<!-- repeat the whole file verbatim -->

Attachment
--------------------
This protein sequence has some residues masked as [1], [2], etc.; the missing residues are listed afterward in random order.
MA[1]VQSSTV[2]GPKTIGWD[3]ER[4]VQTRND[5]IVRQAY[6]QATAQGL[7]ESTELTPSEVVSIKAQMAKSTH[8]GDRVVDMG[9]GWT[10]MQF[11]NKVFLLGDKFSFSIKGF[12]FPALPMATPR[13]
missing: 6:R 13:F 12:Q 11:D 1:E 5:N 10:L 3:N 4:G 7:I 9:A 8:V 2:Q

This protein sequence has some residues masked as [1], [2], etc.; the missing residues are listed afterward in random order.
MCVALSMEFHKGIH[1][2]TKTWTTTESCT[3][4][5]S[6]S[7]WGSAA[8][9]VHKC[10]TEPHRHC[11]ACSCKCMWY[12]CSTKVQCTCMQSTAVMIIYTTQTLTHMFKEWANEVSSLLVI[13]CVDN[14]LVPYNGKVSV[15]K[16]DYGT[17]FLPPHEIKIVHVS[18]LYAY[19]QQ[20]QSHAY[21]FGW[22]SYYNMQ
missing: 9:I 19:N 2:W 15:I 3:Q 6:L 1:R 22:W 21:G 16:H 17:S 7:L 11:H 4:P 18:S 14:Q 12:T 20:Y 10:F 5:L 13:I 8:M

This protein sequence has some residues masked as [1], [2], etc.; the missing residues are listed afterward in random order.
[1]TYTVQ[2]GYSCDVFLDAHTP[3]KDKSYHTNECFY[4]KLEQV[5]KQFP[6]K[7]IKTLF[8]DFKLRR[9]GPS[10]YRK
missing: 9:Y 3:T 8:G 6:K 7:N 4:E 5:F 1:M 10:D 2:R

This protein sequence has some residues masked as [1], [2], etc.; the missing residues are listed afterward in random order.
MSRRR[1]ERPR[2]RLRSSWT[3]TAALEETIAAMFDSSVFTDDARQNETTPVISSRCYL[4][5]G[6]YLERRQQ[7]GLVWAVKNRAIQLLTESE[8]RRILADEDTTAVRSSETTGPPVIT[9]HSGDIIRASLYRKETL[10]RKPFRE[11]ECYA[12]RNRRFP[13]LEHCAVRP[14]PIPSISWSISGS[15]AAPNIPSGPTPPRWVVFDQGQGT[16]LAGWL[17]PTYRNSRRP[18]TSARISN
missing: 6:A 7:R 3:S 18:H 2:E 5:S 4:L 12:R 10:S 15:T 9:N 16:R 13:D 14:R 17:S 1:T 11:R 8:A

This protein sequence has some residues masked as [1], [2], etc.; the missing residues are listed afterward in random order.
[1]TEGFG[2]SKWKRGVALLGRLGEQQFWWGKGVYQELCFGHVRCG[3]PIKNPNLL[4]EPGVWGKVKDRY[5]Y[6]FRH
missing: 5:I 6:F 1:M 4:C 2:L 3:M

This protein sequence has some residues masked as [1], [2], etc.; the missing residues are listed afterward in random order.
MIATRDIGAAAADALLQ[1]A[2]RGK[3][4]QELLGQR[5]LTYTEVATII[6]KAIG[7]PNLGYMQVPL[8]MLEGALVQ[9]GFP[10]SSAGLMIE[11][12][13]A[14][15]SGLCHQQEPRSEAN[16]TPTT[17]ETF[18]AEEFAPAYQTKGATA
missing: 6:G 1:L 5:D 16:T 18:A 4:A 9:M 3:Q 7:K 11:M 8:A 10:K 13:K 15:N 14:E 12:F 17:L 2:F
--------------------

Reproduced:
This protein sequence has some residues masked as [1], [2], etc.; the missing residues are listed afterward in random order.
MA[1]VQSSTV[2]GPKTIGWD[3]ER[4]VQTRND[5]IVRQAY[6]QATAQGL[7]ESTELTPSEVVSIKAQMAKSTH[8]GDRVVDMG[9]GWT[10]MQF[11]NKVFLLGDKFSFSIKGF[12]FPALPMATPR[13]
missing: 6:R 13:F 12:Q 11:D 1:E 5:N 10:L 3:N 4:G 7:I 9:A 8:V 2:Q

This protein sequence has some residues masked as [1], [2], etc.; the missing residues are listed afterward in random order.
MCVALSMEFHKGIH[1][2]TKTWTTTESCT[3][4][5]S[6]S[7]WGSAA[8][9]VHKC[10]TEPHRHC[11]ACSCKCMWY[12]CSTKVQCTCMQSTAVMIIYTTQTLTHMFKEWANEVSSLLVI[13]CVDN[14]LVPYNGKVSV[15]K[16]DYGT[17]FLPPHEIKIVHVS[18]LYAY[19]QQ[20]QSHAY[21]FGW[22]SYYNMQ
missing: 9:I 19:N 2:W 15:I 3:Q 6:L 1:R 22:W 21:G 16:H 17:S 7:L 11:H 4:P 18:S 14:Q 12:T 20:Y 10:F 5:L 13:I 8:M

This protein sequence has some residues masked as [1], [2], etc.; the missing residues are listed afterward in random order.
[1]TYTVQ[2]GYSCDVFLDAHTP[3]KDKSYHTNECFY[4]KLEQV[5]KQFP[6]K[7]IKTLF[8]DFKLRR[9]GPS[10]YRK
missing: 9:Y 3:T 8:G 6:K 7:N 4:E 5:F 1:M 10:D 2:R

This protein sequence has some residues masked as [1], [2], etc.; the missing residues are listed afterward in random order.
MSRRR[1]ERPR[2]RLRSSWT[3]TAALEETIAAMFDSSVFTDDARQNETTPVISSRCYL[4][5]G[6]YLERRQQ[7]GLVWAVKNRAIQLLTESE[8]RRILADEDTTAVRSSETTGPPVIT[9]HSGDIIRASLYRKETL[10]RKPFRE[11]ECYA[12]RNRRFP[13]LEHCAVRP[14]PIPSISWSISGS[15]AAPNIPSGPTPPRWVVFDQGQGT[16]LAGWL[17]PTYRNSRRP[18]TSARISN
missing: 6:A 7:R 3:S 18:H 2:E 5:S 4:L 12:R 10:S 15:T 9:N 16:R 13:D 14:R 17:S 1:T 11:R 8:A

This protein sequence has some residues masked as [1], [2], etc.; the missing residues are listed afterward in random order.
[1]TEGFG[2]SKWKRGVALLGRLGEQQFWWGKGVYQELCFGHVRCG[3]PIKNPNLL[4]EPGVWGKVKDRY[5]Y[6]FRH
missing: 5:I 6:F 1:M 4:C 2:L 3:M

This protein sequence has some residues masked as [1], [2], etc.; the missing residues are listed afterward in random order.
MIATRDIGAAAADALLQ[1]A[2]RGK[3][4]QELLGQR[5]LTYTEVATII[6]KAIG[7]PNLGYMQVPL[8]MLEGALVQ[9]GFP[10]SSAGLMIE[11][12][13]A[14][15]SGLCHQQEPRSEAN[16]TPTT[17]ETF[18]AEEFAPAYQTKGATA
missing: 6:G 1:L 5:D 16:T 18:A 4:A 9:M 3:Q 7:K 11:M 8:A 10:K 13:K 15:N 14:E 12:F 17:L 2:F